Where to Ride

Discover Where The Cycle Canberra Experts Like To Ride

Canberra has so many beautiful areas to enjoy by bicycle, you really are spoilt for choice. Below you’ll find just a few that the Cycle Canberra team recommend you try.

Lake Burley Griffin Loop
One of my favourite rides is the loop around the central and west basins of Lake Burley Griffin. I have always ridden clockwise but I don’t think it really makes much difference.

Length: approx 26km’s
Duration: 2 – 3hrs at a leisurely pace.
Difficulty: moderate
Map: http://www.bikely.com/maps/bike-path/Lake-Burley-Griffin-West-and-Central-Basins

Starting at Commonwealth place I head west past the National library and International flag display. Just on your left near the library is the peace memorial. A little further along right on the lake edge is the Australian of the year walk.

As you head under Commonwealth Avenue Bridge you will get a view of the National Museum and during the warmer months lots of sailing boats enjoying the lake. The cycle path heads past lennox gardens and the Hyatt hotel before turning west again passing the yacht club. From here you start to feel the essence of the bush capital as the scenery changes from iconic buildings to bush. The path follows the lake before passing Yarrowlumla and Weston park.

The Oaks Brasserie http://www.yarralumlagallery.itgo.com/ is always a welcome stop. Sitting under the trees enjoying a coffee in winter or ice chocolate in summer.

If you have young children a ride up into Weston Park for a ride on the miniature railway or playground is always a good choice.

From Weston Park you continue to head west passing through more trees across a bridge and up a small hill to the entrance gates of government house. Pass here and down along hill and you will pass the viewing area for Government house. Kangaroos are often spotted on the Governor General’s lawn. Cross over Scrivener Dam pass the National Zoo, well worth a stop if you have time. Just up the hill you pass through the Historic Cork plantation. The cycle track then heads past Yarramundi Reach before heading back towards the city.

Again the children may like to play on the playground at Black Mountain Peninsular. If not cycle on by. At Sullivans creek come up onto the road bridge and follow the signs for the city. Just before the National Museum veer left and follow the path around west basin. The cycle path follows the lake under Commonwealth Avenue bridge and heads through Commonwealth park towards the Carrillion. A coffee stop at Maria’s coffee van is welcome break on weekends. Then head up and over King’s Avenue Bridge. Cross the road and head past the art gallery back to your start point.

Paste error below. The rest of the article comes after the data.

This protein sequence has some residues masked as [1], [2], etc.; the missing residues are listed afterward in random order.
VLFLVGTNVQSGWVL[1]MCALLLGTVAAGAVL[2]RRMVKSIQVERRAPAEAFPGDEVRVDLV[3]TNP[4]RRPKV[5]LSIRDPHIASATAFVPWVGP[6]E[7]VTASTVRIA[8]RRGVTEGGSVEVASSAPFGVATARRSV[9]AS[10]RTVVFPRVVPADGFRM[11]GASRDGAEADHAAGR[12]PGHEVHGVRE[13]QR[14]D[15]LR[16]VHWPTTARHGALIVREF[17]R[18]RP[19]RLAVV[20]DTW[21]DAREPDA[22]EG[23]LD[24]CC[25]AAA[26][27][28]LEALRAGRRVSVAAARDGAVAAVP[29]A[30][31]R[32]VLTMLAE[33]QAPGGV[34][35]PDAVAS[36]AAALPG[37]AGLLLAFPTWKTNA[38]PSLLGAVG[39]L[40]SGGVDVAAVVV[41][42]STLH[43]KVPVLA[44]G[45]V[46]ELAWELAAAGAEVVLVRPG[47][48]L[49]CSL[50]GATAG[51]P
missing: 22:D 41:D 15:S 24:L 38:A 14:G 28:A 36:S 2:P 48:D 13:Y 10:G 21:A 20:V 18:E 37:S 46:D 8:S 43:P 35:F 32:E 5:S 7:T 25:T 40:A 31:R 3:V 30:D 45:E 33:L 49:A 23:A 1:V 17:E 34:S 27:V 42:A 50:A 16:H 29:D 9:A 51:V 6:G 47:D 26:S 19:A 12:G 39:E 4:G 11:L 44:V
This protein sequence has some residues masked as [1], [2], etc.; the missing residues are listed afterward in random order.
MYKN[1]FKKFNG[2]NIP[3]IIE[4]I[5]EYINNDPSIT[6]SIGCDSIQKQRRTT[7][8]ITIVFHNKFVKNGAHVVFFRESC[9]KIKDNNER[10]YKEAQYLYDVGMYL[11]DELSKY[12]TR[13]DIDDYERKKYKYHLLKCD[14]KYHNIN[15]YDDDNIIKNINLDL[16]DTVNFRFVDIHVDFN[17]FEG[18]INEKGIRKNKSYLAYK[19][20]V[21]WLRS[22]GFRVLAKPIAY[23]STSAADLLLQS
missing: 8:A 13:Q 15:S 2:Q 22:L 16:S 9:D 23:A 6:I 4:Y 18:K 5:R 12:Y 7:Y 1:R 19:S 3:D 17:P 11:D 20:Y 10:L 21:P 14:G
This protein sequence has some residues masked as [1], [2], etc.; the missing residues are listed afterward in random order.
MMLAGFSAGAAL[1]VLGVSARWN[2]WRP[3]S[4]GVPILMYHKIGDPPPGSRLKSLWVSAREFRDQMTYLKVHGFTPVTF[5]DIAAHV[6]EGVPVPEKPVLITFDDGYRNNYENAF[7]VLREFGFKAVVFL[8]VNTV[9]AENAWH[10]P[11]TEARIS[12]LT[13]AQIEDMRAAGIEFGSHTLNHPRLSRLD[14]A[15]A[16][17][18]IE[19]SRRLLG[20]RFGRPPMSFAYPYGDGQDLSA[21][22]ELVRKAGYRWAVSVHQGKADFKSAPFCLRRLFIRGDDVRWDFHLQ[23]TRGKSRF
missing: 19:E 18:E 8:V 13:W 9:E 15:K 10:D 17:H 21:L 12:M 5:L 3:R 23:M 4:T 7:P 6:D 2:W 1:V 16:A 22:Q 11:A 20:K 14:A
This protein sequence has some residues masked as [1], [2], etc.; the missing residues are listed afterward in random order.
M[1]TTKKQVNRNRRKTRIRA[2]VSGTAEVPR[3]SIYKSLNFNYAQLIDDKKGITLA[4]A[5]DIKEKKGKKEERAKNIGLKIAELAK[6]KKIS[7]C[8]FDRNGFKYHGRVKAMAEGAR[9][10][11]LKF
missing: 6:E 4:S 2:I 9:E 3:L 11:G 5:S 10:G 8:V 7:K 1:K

Canberra centenary trail

The Centenary Trail is a 145 kilometre self-guided, non-motorised loop trail for walkers and touring cyclists that showcases Canberra and takes users on a journey between urban and rural environments past iconic sites and hidden treasures.

The Centenary Trail is divided into daily sections, spaced for walkers and bike riders. Users are able to join or leave the trail in many locations.

The Centenary Trail is:

  • a seven day walk, averaging just over 20 kilometres per day or
  • a three day ride, averaging just over 45 kilometres per day.

The trail is designed to be accessible for as many walkers and cyclists as possible. It follows fire trails, walking tracks and shared paths in urban and natural areas and is open to everyone. The trail is designed for low intensity use by all walkers and cyclists of moderate ability and is generally less than 10 percent gradient. Centenary Trail maps showing the full trail alignment as well as general information about the trail, are available from:

http://www.tams.act.gov.au/parks-recreation/recreational_activities/centenary-trail

Mountain Biking
Canberra is becoming world renowned for excellent mountain biking tracks. Try the single track of Majura Pines, Bruce Ridge, Kowen Forest or the world class Stromlo Forest park.